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The ancient town of Jindřichův Hradec, which dates to the end of the 12th century, is mirrored in the reflective waters of the Vajgar Pond right in the town's center. Originally a market colony near the border between Bohemia and Moravia, the town acquired a castle to protect it, and it’s the main attraction here as the third largest castle in the country. (The interior, now an administrative
center, is less interesting.) Other attractions include a town square with Gothic, Renaissance, and some baroque aspects, a regional museum, and excursions into the countryside.Like other South Bohemian towns, this region is a popular spot for cyclists and hikers. If the countryside appeals to you but you’re lacking the footpower to explore it, hitch a ride on the Narrow Gauge Railway (www.jhmd.cz). Trains depart daily in July and August from the city’s main train station. The rails are a mere 760 millimeters apart, and the route winds south nearly to the border with Austria.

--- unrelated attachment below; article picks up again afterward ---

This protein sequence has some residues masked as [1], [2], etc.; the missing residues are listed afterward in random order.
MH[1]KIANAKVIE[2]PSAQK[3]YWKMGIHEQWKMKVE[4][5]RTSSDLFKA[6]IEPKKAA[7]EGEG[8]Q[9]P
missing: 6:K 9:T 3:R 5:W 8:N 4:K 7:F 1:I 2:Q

Písek is a bit of a surprise. It used to be that people came for one thing: Písek's 700-year-old Gothic bridge peopled with baroque statues...